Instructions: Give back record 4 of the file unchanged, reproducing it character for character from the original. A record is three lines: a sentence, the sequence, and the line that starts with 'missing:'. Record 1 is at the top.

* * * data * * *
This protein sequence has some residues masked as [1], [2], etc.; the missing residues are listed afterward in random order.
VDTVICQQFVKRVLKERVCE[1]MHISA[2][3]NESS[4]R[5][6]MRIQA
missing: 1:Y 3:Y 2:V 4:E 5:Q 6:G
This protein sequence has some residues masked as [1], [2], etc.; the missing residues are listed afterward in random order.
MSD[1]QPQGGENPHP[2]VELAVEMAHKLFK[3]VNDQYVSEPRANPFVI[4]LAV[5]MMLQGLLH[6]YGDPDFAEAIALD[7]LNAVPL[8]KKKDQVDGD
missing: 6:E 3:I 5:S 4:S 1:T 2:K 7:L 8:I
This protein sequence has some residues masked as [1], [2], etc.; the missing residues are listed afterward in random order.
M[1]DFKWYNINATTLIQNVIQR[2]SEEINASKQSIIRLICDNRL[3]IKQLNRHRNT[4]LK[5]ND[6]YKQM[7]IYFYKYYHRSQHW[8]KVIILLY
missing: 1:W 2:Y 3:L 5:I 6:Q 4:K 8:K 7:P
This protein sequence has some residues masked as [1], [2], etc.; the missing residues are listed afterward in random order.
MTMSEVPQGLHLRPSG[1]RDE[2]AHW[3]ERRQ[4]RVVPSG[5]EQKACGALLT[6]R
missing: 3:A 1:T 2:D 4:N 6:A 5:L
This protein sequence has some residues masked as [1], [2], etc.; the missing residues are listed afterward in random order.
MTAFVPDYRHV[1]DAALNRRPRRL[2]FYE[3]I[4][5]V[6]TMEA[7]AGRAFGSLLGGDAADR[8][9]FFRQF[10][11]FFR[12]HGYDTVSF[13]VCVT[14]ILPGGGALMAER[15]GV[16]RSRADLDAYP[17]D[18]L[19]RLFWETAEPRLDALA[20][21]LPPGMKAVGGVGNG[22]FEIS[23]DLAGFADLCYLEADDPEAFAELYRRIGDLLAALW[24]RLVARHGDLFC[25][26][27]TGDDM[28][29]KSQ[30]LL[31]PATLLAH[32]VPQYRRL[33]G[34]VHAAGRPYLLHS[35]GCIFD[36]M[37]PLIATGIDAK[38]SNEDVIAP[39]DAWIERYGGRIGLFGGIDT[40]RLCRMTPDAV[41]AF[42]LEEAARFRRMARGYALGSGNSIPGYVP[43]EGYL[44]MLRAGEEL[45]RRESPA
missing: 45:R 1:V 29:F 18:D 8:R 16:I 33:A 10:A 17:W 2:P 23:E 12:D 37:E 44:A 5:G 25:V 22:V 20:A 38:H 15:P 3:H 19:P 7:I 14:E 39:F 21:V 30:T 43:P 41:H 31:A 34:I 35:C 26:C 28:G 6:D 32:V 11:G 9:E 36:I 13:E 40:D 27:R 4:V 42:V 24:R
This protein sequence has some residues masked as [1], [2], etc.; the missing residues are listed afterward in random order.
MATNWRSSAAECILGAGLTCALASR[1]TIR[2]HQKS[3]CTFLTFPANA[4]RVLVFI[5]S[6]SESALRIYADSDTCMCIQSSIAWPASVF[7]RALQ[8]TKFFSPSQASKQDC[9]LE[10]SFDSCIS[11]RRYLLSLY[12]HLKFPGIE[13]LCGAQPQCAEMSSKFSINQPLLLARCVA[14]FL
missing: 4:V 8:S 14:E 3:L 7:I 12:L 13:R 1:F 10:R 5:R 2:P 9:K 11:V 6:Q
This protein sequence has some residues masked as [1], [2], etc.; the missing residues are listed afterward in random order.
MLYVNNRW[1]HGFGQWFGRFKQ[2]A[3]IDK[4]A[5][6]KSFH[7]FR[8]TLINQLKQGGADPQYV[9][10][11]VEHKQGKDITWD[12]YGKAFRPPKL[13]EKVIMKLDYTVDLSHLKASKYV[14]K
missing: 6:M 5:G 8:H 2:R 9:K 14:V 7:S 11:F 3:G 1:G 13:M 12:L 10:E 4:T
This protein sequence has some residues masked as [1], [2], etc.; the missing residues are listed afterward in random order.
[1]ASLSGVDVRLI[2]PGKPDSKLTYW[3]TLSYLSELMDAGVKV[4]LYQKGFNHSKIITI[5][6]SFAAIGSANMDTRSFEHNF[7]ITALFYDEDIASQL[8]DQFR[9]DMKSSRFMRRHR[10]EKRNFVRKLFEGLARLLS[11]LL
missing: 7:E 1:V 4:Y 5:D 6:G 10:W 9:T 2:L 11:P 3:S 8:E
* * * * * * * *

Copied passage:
This protein sequence has some residues masked as [1], [2], etc.; the missing residues are listed afterward in random order.
MTMSEVPQGLHLRPSG[1]RDE[2]AHW[3]ERRQ[4]RVVPSG[5]EQKACGALLT[6]R
missing: 3:A 1:T 2:D 4:N 6:A 5:L